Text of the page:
The rallying cry to build it again and to build it better than before is inspiring after a natural disaster, but it may not be the best course of action, according to new research published in the journal Science.
"Faced with global warming, rising sea levels, and the climate-related extremes they intensify, the question is no longer whether some communities will retreat—moving people and assets out of harm's way—but why, where, when, and how they will retreat," the study begins.
The researchers suggest that it is time to rethink retreat, which is often seen as a last resort and a sign of weakness. Instead, it should be seen as the smart option and an opportunity to build new communities.
"We propose a reconceptualization of retreat as a suite of adaptation options that are both strategic and managed," the paper states. "Strategy integrates retreat into long-term development goals and identifies why retreat should occur and, in doing so, influences where and when."
The billions of dollars spent to rebuild the Jersey Shore and to create dunes to protect from future storms after Superstorm Sandy in 2012 may be a waste if sea level rise inundates the entire coastline.
"There's a definite rhetoric of, 'We're going to build it back better. We're going to win. We're going to beat this. Something technological is going to come and it's going to save us,'" said A.R. Siders, an assistant professor with the disaster research center at the University of Delaware and lead author of the paper, to the New York Times. "It's like, let's step back and think for a minute. You're in a fight with the ocean. You're fighting to hold the ocean in place. Maybe that's not the battle we want to pick."
Rethinking retreat could make it a strategic, efficient, and equitable way to adapt to the climate crisis, the study says.
Dr. Siders pointed out that it has happened before. She noted that in the 1970s, the small town of Soldiers Grove, Wisconsin moved itself out of the flood plain after one too many floods. The community found and reoriented the business district to take advantage of highway traffic and powered it entirely with solar energy, as the New York Times reported.
That's an important lesson now that rising sea levels pose a catastrophic risk around the world. Nearly 75 percent of the world's cities are along shorelines. In the U.S. alone coastline communities make up nearly 40 percent of the population— more than 123 million people, which is why Siders and her research team are so forthright about the urgency and the complexities of their findings, according to Harvard Magazine.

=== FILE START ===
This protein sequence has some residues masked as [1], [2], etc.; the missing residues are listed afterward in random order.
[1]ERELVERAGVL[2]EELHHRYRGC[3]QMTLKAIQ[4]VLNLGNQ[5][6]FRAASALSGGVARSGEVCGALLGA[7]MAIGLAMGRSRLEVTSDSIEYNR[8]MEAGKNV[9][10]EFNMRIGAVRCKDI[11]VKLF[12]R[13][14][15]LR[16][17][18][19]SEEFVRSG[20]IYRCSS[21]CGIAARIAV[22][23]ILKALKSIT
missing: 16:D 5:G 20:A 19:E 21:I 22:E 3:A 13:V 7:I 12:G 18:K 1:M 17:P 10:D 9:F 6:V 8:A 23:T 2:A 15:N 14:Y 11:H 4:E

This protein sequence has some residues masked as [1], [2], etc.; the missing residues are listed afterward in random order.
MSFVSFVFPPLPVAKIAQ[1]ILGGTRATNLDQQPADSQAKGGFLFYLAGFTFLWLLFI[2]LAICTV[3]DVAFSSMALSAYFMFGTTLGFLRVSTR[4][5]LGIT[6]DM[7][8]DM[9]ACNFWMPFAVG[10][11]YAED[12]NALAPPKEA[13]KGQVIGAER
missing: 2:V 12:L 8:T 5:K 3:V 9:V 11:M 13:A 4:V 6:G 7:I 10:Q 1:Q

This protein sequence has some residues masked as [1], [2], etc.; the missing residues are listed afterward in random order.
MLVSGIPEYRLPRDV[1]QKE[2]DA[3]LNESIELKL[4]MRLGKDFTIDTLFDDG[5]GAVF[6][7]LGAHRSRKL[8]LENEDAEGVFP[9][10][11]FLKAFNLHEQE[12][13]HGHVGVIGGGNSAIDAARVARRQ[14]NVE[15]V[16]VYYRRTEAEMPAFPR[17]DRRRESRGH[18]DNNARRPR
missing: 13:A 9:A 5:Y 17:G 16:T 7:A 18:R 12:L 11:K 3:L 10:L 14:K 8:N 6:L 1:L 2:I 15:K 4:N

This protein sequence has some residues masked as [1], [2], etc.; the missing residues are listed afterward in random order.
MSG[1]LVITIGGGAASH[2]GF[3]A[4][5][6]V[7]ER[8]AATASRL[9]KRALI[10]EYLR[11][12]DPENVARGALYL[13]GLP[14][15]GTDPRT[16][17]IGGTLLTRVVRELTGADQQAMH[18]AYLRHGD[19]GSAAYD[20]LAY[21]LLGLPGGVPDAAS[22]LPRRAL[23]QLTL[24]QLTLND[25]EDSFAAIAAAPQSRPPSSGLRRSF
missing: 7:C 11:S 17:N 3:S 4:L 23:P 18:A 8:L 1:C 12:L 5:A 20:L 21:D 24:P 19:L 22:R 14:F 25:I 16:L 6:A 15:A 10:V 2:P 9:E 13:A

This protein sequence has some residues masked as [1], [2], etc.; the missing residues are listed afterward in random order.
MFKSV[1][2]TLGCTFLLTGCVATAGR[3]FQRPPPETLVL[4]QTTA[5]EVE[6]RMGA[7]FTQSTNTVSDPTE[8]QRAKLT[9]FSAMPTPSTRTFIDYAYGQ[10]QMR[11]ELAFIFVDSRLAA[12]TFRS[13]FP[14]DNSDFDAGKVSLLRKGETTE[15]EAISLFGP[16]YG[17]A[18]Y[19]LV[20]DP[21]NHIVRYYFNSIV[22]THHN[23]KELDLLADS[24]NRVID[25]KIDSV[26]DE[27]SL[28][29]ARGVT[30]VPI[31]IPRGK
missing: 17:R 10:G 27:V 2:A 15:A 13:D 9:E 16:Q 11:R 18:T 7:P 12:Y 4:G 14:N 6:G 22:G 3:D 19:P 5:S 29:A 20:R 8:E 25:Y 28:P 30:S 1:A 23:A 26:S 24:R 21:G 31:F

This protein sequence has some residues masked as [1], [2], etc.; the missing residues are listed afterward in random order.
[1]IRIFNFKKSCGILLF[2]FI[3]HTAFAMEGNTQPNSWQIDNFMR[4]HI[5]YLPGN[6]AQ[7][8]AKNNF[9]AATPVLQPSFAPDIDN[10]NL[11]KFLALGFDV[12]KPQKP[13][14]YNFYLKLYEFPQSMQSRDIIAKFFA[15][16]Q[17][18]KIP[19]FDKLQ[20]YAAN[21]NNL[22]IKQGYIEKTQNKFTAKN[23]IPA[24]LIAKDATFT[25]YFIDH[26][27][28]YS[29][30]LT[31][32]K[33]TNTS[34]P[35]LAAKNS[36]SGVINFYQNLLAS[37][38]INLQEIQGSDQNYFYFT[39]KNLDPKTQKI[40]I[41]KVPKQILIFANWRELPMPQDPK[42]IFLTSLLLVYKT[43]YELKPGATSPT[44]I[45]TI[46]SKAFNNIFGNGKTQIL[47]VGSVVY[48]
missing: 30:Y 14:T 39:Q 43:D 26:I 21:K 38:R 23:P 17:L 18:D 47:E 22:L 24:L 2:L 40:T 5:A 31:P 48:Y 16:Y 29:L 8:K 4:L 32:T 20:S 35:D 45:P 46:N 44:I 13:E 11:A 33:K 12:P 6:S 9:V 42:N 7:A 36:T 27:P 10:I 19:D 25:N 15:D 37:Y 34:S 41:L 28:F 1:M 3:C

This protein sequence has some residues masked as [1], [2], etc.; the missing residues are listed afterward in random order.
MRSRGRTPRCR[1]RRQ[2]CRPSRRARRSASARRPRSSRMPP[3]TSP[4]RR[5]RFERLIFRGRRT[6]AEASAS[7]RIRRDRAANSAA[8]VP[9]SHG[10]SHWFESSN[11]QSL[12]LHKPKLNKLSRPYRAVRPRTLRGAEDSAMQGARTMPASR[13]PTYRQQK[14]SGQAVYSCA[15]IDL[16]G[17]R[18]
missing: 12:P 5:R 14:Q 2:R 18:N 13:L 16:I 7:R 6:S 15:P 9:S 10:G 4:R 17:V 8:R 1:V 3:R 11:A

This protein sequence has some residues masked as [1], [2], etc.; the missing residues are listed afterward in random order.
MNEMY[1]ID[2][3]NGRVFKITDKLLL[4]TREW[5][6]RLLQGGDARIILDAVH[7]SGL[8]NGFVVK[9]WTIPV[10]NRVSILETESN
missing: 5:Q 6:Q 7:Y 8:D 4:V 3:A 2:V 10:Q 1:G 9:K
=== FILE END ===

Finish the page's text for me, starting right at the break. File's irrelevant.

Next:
Some of those complexities include, coordinating moves across city, state or even international lines; cultural and social considerations like the importance of burial grounds or ancestral lands; reparations for losses or damage to historic practices; long-term social and psychological consequences; financial incentives that often contradict environmental imperatives; and the critical importance of managing retreat in a way that protects vulnerable and poor populations and that doesn't exacerbate past injustices, as Harvard Magazine reported.
If communities could practice strategic retreats, the study says, doing so would not only reduce the need for people to choose among bad options, but also improve their circumstances.
"It's a lot to think about," said Siders to Harvard Magazine. "And there are going to be hard choices. It will hurt—I mean, we have to get from here to some new future state, and that transition is going to be hard.…But the longer we put off making these decisions, the worse it will get, and the harder the decisions will become."
To help the transition, the paper recommends improved access to climate-hazard maps so communities can make informed choices about risk. And, the maps need to be improved and updated regularly, the paper said as the New York Times reported.
"It's not that everywhere should retreat," said Dr. Siders to the New York Times. "It's that retreat should be an option. It should be a real viable option on the table that some places will need to use."
Leaked documents show that Jair Bolsonaro's government intends to use the Brazilian president's hate speech to isolate minorities living in the Amazon region. The PowerPoint slides, which democraciaAbierta has seen, also reveal plans to implement predatory projects that could have a devastating environmental impact.